Transcript of Lessig's talk: "Aaron's Law"

On Naked Capitalism, The Unknown Transcriber has transcribed the full text of Lawrence Lessig's Aaron's Law talk, which was one of Larry's finest moments.

So Aaron was a hacker. But he was not just a hacker. He was an Internet activist, but not just an Internet activist. Indeed, the most important part of Aaron’s life is the part most run over too quickly – the last chunk, when he shifted his focus from this effort to advance freedom in the space of copyright, to an effort to advance freedom and social justice more generally.

And I shared this shift with him. In June of 2007 I too announced I was giving up my work on Internet and copyright to work in this area of corruption. And I’m not sure when for him this change made sense, but I’m fairly sure when it made sense for me. Happened in 2006. Aaron had come to a conference, the C3 conference, the 23rd C3 conference in Berlin, and I was with my family at the American Academy in Berlin and Aaron came to visit me. And we had a long conversation, and in the course of that conversation Aaron said to me, how are you ever going to make progress in the areas that I was working on, copyright reform, Internet regulation reform, so long as there is, as he put it, this, quote, “corruption” in the political field. I tried to deflect him a bit. I said, “Look, that’s not my field.” Not my field. And he said, “I get it. As an academic, you mean?” And I said, “Yes, as an academic, that’s not my field.” And he said, “And as a citizen, is it your field?” As a citizen is it your field?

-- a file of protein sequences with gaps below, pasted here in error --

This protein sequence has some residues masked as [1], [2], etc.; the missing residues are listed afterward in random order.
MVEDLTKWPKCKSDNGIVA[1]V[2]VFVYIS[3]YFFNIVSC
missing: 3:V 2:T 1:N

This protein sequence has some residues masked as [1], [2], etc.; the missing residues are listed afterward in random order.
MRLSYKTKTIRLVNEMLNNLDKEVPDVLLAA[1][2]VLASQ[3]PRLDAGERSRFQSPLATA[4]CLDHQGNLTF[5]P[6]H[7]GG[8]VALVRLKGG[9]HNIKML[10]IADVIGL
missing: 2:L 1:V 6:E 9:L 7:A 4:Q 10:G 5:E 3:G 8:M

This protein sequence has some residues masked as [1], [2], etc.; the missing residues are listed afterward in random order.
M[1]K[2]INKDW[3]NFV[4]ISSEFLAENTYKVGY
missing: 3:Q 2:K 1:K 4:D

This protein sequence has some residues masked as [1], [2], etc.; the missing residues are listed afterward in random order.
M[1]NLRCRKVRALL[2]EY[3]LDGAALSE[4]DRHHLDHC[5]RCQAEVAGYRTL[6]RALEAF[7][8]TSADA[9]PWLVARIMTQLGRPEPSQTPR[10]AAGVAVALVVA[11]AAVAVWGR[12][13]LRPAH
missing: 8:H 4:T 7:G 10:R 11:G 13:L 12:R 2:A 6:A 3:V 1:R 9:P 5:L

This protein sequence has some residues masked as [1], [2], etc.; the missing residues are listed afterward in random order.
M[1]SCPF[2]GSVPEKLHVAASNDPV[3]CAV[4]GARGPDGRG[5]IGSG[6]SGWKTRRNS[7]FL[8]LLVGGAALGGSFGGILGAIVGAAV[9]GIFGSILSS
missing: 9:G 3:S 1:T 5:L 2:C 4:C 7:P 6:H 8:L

And this was his power. Amazing, unpatented power. Like the very best teachers, he taught by asking. Like the most effective leaders, his questions were on a path, his path. They coerced you, if you wanted to be as he was. They forced you to think of who you were and what you believed in and decide, were you to be the person you thought you were? So when people refer to me as Aaron Swartz’s mentor, they have it exactly backwards. Aaron was my mentor. He taught me, he pushed me, he led me. He led me to where I work today.

Transcript: Lawrence Lessig on “Aaron’s Laws – Law and Justice in a Digital Age”: Section I



  1. Question – at 32:30 the camera shifts to an audience member. Who is that?

    I ask only because it’s out of tune with the rest of the way the talk is filmed, so I think I’m missing an important context. Is that someone who was key to the fight against COICA, someone involved in writing it, or merely a bemused faculty member at Harvard Law?

    edit – nevermind… later there are a few more “crowd reaction” shots, so I inferred meaning without grounding.

    Really excellent talk. Informative, with the heartbreak of the events hovering in the background but not obscuring the details of the work Aaron was doing, its meaning, and the comparison of his treatment to the legal impact suffered by other civil disobedients.

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